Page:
Leading music streamer Spotify has reported revenues of $3.3 billion for 2016, an impressive 52% spike on the previous year’s $2.2 billion. And the company’s headline sales figure amounted to around half of all global streamed music revenue of $7.6 billion in 2016. Less impressive was the loss of $600 million, a huge 133% deepening on 2015.
Spotify’s subscription business pulled in $2.9 billion (up 52%), while its advertising business was up 50% to $326m million. Subs accounted for almost 90% of the total, as for just over 10%. The company reported that it now has 140 million users, with 50 million-plus actually paying for the service, and Spotify is now hoping that huge audience will pull in more advertisers.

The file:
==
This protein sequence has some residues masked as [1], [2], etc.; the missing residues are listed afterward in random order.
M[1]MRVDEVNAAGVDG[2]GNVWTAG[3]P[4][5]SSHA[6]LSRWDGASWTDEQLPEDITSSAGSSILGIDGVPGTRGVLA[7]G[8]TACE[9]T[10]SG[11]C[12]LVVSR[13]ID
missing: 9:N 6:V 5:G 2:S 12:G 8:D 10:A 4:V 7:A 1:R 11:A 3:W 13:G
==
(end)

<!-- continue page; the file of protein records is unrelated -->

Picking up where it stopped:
The streamer needs those ad dollars to offset the growing losses on the subscription side. “Our brand partners now have a bigger opportunity than ever to activate Spotify’s free user base,” says Brian Benedik, Spotify head of sales, bullishly.
Apple Music has just 27 million paying subscribers, up from 20 million in December, and 13 million one year ago. Apple doesn’t release individual financials for its streaming service so it’s hard to compare its metrics with Spotify’s – unlike the latter though, music is not the CE maker’s core business.
Fast fact: Spotify is leaning heavily on Big Data to leverage its platform. The company recently revamped its Spotify for Artists platform, formerly Fan Insights. It sells the offering as a one-stop shop designed to guide musicians through Spotify, giving them access to audience insights and song data.